The State Revenues report for 2008-09 reveals that Israel leads in indirect taxes - regressive taxes that hurt the poor, and has the lowest income tax levels as, the government cut direct taxes and raised indirect taxes. The report also shows that Israel's tax burden is no longer onerous. The overall tax burden in 2009 was 31.4% of GDP, close to the OECD average of 31.1%.
However, a breakdown of taxes by type, shows that Israel diverges sharply from the average toward the extremes. Israel has the lowest ranking for direct taxes (taxes on individual and companies' income, and the capital market) in the OECD, after the government implemented its policy to slash them. In 2009, the direct tax burden was 13.4% of the labor cost of a childless individual with a salary that was 67% of the average wage, compared with 32.4% for OECD states. This figure put Israel 30th of 31 OECD members.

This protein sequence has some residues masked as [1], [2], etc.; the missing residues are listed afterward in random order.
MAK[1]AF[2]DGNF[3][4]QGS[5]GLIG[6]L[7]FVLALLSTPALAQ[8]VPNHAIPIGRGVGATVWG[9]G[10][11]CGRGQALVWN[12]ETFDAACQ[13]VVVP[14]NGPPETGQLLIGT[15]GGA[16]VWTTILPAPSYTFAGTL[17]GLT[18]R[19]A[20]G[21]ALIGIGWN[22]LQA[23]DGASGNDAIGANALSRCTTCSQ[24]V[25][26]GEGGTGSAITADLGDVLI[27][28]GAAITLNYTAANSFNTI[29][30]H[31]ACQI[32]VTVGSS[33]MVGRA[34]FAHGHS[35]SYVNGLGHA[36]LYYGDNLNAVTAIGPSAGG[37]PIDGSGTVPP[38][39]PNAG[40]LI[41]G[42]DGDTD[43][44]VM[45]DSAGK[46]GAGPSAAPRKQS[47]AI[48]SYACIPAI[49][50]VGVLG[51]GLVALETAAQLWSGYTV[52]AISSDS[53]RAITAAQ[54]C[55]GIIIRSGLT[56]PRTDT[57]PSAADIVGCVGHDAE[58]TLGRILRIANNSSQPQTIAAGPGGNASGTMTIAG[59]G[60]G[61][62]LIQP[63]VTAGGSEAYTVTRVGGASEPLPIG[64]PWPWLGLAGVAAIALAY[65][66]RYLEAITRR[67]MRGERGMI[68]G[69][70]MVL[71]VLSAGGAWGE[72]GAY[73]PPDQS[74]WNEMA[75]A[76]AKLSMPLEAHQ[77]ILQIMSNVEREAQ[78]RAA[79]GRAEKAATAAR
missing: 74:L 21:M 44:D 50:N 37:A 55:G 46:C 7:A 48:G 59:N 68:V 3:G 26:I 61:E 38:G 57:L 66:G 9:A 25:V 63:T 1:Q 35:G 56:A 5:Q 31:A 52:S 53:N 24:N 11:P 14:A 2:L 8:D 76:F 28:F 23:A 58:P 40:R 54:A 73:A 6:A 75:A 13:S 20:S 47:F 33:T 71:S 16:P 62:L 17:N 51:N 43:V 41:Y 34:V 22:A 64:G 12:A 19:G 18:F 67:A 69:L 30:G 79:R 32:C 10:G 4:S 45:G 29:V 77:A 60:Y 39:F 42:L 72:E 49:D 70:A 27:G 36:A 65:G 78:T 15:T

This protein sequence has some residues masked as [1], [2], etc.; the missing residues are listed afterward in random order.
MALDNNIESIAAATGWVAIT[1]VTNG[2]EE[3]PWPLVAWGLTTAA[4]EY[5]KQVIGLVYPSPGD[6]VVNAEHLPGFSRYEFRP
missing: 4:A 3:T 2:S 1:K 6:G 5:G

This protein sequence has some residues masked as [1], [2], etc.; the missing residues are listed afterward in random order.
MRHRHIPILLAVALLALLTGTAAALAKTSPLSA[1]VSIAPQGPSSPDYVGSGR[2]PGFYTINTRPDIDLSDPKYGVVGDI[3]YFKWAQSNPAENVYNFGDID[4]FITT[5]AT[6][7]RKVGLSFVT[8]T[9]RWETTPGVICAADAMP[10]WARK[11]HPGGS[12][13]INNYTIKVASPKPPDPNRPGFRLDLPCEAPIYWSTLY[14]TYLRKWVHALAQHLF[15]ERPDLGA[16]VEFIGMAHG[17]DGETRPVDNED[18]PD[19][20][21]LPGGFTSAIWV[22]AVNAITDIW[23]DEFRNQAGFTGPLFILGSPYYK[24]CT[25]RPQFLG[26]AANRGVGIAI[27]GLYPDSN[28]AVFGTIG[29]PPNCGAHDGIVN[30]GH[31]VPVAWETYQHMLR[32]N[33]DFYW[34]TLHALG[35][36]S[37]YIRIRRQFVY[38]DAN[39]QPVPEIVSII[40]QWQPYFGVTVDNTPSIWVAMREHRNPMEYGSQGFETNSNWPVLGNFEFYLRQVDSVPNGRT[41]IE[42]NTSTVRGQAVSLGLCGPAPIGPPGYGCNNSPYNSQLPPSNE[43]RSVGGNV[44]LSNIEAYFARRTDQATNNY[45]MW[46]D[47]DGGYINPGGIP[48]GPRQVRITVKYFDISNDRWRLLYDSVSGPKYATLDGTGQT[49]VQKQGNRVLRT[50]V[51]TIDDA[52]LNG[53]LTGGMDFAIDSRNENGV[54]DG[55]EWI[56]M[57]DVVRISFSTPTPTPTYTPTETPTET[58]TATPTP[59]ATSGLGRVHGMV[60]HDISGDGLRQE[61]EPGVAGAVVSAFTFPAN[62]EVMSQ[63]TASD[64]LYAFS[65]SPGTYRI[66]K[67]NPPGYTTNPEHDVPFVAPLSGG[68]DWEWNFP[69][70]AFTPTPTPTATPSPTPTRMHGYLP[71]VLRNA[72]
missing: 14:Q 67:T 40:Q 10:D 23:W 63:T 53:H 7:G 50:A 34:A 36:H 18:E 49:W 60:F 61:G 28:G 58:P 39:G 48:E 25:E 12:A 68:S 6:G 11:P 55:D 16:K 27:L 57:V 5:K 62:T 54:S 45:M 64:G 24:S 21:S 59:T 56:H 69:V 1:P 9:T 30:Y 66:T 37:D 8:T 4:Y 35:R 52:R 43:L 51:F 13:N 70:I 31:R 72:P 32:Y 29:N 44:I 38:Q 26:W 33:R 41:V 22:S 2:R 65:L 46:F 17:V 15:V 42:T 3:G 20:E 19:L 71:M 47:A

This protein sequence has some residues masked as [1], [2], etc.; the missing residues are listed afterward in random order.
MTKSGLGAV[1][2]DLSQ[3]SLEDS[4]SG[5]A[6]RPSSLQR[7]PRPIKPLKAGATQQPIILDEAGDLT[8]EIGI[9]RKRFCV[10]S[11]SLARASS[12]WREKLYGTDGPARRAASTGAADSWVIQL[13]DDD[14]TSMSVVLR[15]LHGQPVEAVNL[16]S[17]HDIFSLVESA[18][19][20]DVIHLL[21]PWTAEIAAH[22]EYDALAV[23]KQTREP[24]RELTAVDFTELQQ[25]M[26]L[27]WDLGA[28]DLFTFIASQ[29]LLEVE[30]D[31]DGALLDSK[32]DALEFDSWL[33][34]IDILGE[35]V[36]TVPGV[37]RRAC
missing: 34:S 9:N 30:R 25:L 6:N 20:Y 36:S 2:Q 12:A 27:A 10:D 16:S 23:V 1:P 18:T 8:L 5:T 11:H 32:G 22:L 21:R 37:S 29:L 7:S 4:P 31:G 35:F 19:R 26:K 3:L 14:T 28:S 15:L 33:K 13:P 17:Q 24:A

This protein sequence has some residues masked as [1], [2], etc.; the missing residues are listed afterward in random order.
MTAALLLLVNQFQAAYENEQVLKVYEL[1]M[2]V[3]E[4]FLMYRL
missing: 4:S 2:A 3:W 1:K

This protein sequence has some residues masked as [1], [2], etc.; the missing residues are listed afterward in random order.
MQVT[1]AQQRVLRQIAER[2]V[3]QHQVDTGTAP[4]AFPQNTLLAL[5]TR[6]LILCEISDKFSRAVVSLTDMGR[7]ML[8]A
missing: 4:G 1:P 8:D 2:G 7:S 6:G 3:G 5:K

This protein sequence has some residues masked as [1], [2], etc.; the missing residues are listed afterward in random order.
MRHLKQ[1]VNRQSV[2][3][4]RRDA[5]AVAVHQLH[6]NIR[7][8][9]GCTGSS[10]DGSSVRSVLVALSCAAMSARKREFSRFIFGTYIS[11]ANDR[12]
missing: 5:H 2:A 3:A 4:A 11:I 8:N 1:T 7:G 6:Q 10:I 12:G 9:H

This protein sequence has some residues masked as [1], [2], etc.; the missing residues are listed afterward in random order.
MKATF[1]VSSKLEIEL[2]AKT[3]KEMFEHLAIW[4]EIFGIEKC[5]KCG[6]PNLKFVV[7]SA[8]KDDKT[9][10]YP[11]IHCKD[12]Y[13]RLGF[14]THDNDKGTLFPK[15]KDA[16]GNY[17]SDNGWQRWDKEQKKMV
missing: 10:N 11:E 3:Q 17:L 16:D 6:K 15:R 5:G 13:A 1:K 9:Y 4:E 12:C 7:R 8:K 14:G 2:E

The Ministry of Finance says, "This is the result of low income taxes. National Insurance levies on employers are even lower, compared with the OECD average."
Israel was the fastest tax cutter in the OECD. Israel was in first place in the reduction of direct taxes as a percentage of labor costs in 2002-09.
The cuts in direct taxes are financed by a jump in indirect taxes (VAT, purchase tax, and customs duties). Israel's VAT, the primary indirect tax, had the highest in the OECD as a percentage of total tax revenues, at 33.5%. This situation has since worsened, as the Netanyahu government, which came to power in February 2009, has further raised indirect taxes while reducing direct taxes.
The government also allowed NIS 38.4 billion in tax breaks, amounting to 18% of total tax revenues. The State Revenue Division calculates that if all tax breaks were abolished, overall taxes could be cut by 15%.
A breakdown of the tax breaks clearly shows that they increase with an individual's wealth. The government foregoes NIS 10.2 billion in taxes on revenue from provident and advanced training funds, NIS 6 billion in taxes on gains from interest and capital investments, and NIS 2.2 billion in betterment taxes.
Published by Globes [online], Israel business news - www.globes-online.com - on June 27, 2011
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